On 6th May, Lisson Gallery will launch a solo presentation by Rodney Graham, unveiling a new series of paintings made especially for the occasion, to be exhibited simultaneously across Frieze Art Fair’s viewing room, and the first exhibition for Lisson Gallery’s new Online Exhibitions platform.
Lisson’s site will also feature new virtual-reality capability, allowing visitors to experience this series as a whole, as if installed physically in the gallery. This new body of work evolved out of the paintings created by Rodney Graham for his lightbox, Vacuuming the Gallery, 1949 (2018). Each lightbox of Graham’s involves a meticulously curated stage-set, with every prop, costume or backdrop carefully designed and produced. This four-panelled work, exhibited at Lisson Gallery during Frieze London 2018, depicts a pipe-smoking mid-century art dealer vacuuming his gallery, perhaps before an opening. Surrounding the dealer in his faux-gallery are a series of paintings that make up his new exhibition.
These works were created by Graham to represent the abstract paintings that would have been radical, and represented by such an art dealer, at the time, post-World War II, with Graham even commissioning individual frames appropriate for the era. The language of these paintings was inspired by a single drawing from 1940 by Rodchenko, painted on canvas with layered gesso and sand, referencing this use by modernist artists from Picasso to Dubuffet, but layering the paint to create new textures.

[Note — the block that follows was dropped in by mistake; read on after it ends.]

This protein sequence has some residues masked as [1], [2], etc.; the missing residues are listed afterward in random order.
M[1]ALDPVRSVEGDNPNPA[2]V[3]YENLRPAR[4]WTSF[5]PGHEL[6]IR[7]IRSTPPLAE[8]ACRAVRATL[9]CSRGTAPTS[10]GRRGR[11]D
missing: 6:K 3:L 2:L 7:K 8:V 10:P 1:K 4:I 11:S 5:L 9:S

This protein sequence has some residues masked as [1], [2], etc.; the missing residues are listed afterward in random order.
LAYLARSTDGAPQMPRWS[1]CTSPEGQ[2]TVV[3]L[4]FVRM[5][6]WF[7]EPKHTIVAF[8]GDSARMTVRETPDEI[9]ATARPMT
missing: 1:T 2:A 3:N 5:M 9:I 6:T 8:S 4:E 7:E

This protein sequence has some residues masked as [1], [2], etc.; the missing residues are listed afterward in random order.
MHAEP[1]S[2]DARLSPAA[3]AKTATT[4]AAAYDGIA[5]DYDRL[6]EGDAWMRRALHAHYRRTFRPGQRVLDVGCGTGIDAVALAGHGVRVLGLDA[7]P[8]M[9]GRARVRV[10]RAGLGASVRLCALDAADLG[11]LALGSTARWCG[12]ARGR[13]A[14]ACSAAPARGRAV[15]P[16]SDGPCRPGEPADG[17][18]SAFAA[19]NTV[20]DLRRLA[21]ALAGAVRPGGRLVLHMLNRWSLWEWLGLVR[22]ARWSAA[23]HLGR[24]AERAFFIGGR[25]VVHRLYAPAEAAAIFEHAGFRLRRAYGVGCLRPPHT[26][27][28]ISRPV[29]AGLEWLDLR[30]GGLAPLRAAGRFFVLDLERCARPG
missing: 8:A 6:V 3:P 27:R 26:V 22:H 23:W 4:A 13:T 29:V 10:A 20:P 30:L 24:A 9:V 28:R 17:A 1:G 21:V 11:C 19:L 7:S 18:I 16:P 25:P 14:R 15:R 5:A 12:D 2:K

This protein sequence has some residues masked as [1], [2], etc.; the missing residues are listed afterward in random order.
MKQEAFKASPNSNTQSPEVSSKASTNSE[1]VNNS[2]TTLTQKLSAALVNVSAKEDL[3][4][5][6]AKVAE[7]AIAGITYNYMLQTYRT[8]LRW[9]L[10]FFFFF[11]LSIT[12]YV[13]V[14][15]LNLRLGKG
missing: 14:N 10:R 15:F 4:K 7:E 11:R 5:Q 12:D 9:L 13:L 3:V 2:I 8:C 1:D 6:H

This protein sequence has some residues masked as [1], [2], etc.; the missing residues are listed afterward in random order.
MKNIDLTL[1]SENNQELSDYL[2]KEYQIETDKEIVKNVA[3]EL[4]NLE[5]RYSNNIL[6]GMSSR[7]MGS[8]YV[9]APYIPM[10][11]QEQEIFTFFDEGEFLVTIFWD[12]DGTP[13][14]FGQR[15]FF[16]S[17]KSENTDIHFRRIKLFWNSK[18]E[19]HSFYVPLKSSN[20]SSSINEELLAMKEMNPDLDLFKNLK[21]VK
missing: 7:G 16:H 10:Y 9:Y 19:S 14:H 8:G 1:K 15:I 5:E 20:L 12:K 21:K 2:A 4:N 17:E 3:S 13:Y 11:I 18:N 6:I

In this new series of paintings on show this May, Graham continues to play as a modernist painter, drawing on the vocabulary of 20th century art. Here, he further expands on the themes from the works presented in Vacuuming the Gallery, but splices together different styles, from Braques and Picasso, to Rodchenko and Fontana.
Previous and recent painting series by Graham are also referenced, such as Possible Abstractions, based on a 1950s cartoon from a men’s magazine lampooning modern art; the Psychomania Variations, variants on a prop modernist painting in one of the sets of a 1970s British biker movie; the Inverted Drip Paintings that evolved from The Gifted Amateur lightbox, picturing an amateur painter inspired by a Morris Louis exhibition in 1962; and a series of recent polka dot relief paintings.
Sampling aspects of these paintings, Graham has created a new style, with various new modernist compositions. Lisson recently published a new video with Graham, discussing this new body of work and his wider practice, including his thoughts on the myth of the artist, his previous alter-egos and the back-stories to these characters and settings.
Rodney Graham’s online exhibition runs from 6th to 15th May 2020, with more information available on the Lisson Gallery’s website here